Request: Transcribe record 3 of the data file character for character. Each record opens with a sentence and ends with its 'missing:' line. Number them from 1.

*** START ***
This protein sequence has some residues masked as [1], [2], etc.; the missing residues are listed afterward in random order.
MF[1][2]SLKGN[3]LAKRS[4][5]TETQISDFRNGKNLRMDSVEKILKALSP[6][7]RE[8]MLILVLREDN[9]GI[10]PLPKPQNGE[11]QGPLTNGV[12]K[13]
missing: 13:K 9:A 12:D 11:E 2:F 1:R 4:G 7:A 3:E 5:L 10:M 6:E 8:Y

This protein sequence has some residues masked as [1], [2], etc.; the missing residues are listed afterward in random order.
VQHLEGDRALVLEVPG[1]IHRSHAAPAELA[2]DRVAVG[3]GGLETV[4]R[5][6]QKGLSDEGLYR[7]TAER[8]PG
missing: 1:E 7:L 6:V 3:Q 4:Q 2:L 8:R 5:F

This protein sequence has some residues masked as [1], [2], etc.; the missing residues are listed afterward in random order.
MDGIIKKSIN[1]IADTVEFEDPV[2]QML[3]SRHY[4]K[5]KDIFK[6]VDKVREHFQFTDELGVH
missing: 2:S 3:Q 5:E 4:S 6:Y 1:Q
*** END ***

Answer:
This protein sequence has some residues masked as [1], [2], etc.; the missing residues are listed afterward in random order.
MDGIIKKSIN[1]IADTVEFEDPV[2]QML[3]SRHY[4]K[5]KDIFK[6]VDKVREHFQFTDELGVH
missing: 2:S 3:Q 5:E 4:S 6:Y 1:Q